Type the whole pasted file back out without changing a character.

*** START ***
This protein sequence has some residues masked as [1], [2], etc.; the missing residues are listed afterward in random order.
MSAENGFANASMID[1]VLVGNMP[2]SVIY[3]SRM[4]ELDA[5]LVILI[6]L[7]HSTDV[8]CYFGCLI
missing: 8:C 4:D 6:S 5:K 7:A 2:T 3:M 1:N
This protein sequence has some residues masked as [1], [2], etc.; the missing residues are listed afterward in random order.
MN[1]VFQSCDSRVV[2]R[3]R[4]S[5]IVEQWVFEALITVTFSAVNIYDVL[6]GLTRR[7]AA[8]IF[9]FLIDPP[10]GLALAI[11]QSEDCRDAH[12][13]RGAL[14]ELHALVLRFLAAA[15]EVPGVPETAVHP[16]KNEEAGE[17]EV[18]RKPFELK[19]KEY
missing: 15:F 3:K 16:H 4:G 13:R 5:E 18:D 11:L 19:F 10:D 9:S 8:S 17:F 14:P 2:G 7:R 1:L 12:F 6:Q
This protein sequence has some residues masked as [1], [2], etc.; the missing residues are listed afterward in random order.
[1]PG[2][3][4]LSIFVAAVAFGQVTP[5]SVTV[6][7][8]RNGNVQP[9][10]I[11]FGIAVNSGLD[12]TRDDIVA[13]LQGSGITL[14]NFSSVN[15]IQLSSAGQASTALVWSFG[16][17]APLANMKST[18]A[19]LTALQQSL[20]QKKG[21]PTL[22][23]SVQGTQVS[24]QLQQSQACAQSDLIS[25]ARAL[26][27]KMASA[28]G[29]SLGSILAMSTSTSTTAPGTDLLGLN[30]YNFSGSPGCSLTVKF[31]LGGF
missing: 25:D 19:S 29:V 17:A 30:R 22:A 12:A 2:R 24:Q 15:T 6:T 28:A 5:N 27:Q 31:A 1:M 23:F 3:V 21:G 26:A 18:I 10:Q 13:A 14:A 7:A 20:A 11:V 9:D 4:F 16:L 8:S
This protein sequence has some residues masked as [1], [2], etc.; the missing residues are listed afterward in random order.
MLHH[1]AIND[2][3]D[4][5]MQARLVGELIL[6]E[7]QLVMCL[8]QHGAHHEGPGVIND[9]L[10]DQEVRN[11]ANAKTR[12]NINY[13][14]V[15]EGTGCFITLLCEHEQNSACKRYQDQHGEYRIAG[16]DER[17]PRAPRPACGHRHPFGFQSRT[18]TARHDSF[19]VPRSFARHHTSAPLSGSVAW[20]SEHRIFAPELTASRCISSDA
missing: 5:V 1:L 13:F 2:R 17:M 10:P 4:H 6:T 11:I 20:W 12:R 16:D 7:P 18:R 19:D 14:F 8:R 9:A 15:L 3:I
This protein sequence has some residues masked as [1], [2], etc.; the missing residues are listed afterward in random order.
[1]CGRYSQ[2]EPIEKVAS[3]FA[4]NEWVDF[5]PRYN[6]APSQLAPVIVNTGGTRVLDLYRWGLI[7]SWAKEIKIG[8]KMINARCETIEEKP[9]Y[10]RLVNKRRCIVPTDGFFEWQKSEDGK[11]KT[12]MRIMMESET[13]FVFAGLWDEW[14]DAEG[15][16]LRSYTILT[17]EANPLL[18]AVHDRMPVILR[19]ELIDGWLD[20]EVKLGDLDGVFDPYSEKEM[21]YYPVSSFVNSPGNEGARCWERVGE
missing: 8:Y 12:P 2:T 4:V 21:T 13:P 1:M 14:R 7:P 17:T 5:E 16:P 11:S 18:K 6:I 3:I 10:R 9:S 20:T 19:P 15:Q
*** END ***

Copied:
This protein sequence has some residues masked as [1], [2], etc.; the missing residues are listed afterward in random order.
MSAENGFANASMID[1]VLVGNMP[2]SVIY[3]SRM[4]ELDA[5]LVILI[6]L[7]HSTDV[8]CYFGCLI
missing: 8:C 4:D 6:S 5:K 7:A 2:T 3:M 1:N
This protein sequence has some residues masked as [1], [2], etc.; the missing residues are listed afterward in random order.
MN[1]VFQSCDSRVV[2]R[3]R[4]S[5]IVEQWVFEALITVTFSAVNIYDVL[6]GLTRR[7]AA[8]IF[9]FLIDPP[10]GLALAI[11]QSEDCRDAH[12][13]RGAL[14]ELHALVLRFLAAA[15]EVPGVPETAVHP[16]KNEEAGE[17]EV[18]RKPFELK[19]KEY
missing: 15:F 3:K 16:H 4:G 13:R 5:E 18:D 11:L 19:F 10:D 9:S 8:S 17:F 14:P 2:G 7:R 1:L 12:F 6:Q
This protein sequence has some residues masked as [1], [2], etc.; the missing residues are listed afterward in random order.
[1]PG[2][3][4]LSIFVAAVAFGQVTP[5]SVTV[6][7][8]RNGNVQP[9][10]I[11]FGIAVNSGLD[12]TRDDIVA[13]LQGSGITL[14]NFSSVN[15]IQLSSAGQASTALVWSFG[16][17]APLANMKST[18]A[19]LTALQQSL[20]QKKG[21]PTL[22][23]SVQGTQVS[24]QLQQSQACAQSDLIS[25]ARAL[26][27]KMASA[28]G[29]SLGSILAMSTSTSTTAPGTDLLGLN[30]YNFSGSPGCSLTVKF[31]LGGF
missing: 25:D 19:S 29:V 17:A 30:R 22:A 12:A 2:R 24:Q 15:T 6:T 28:A 5:N 27:Q 31:A 1:M 23:F 3:V 21:G 26:A 18:I 10:Q 13:A 14:A 7:A 20:A 11:V 9:D 4:F 16:L 8:S
This protein sequence has some residues masked as [1], [2], etc.; the missing residues are listed afterward in random order.
MLHH[1]AIND[2][3]D[4][5]MQARLVGELIL[6]E[7]QLVMCL[8]QHGAHHEGPGVIND[9]L[10]DQEVRN[11]ANAKTR[12]NINY[13][14]V[15]EGTGCFITLLCEHEQNSACKRYQDQHGEYRIAG[16]DER[17]PRAPRPACGHRHPFGFQSRT[18]TARHDSF[19]VPRSFARHHTSAPLSGSVAW[20]SEHRIFAPELTASRCISSDA
missing: 5:V 1:L 13:F 2:R 17:M 10:P 4:H 6:T 11:I 20:W 12:R 16:D 7:P 18:R 19:D 14:F 8:R 9:A 15:L 3:I
This protein sequence has some residues masked as [1], [2], etc.; the missing residues are listed afterward in random order.
[1]CGRYSQ[2]EPIEKVAS[3]FA[4]NEWVDF[5]PRYN[6]APSQLAPVIVNTGGTRVLDLYRWGLI[7]SWAKEIKIG[8]KMINARCETIEEKP[9]Y[10]RLVNKRRCIVPTDGFFEWQKSEDGK[11]KT[12]MRIMMESET[13]FVFAGLWDEW[14]DAEG[15][16]LRSYTILT[17]EANPLL[18]AVHDRMPVILR[19]ELIDGWLD[20]EVKLGDLDGVFDPYSEKEM[21]YYPVSSFVNSPGNEGARCWERVGE
missing: 8:Y 12:P 2:T 4:V 21:T 13:P 1:M 14:R 7:P 17:T 5:E 16:P 11:S 18:K 6:I 3:I 10:R 9:S 20:T 19:P 15:Q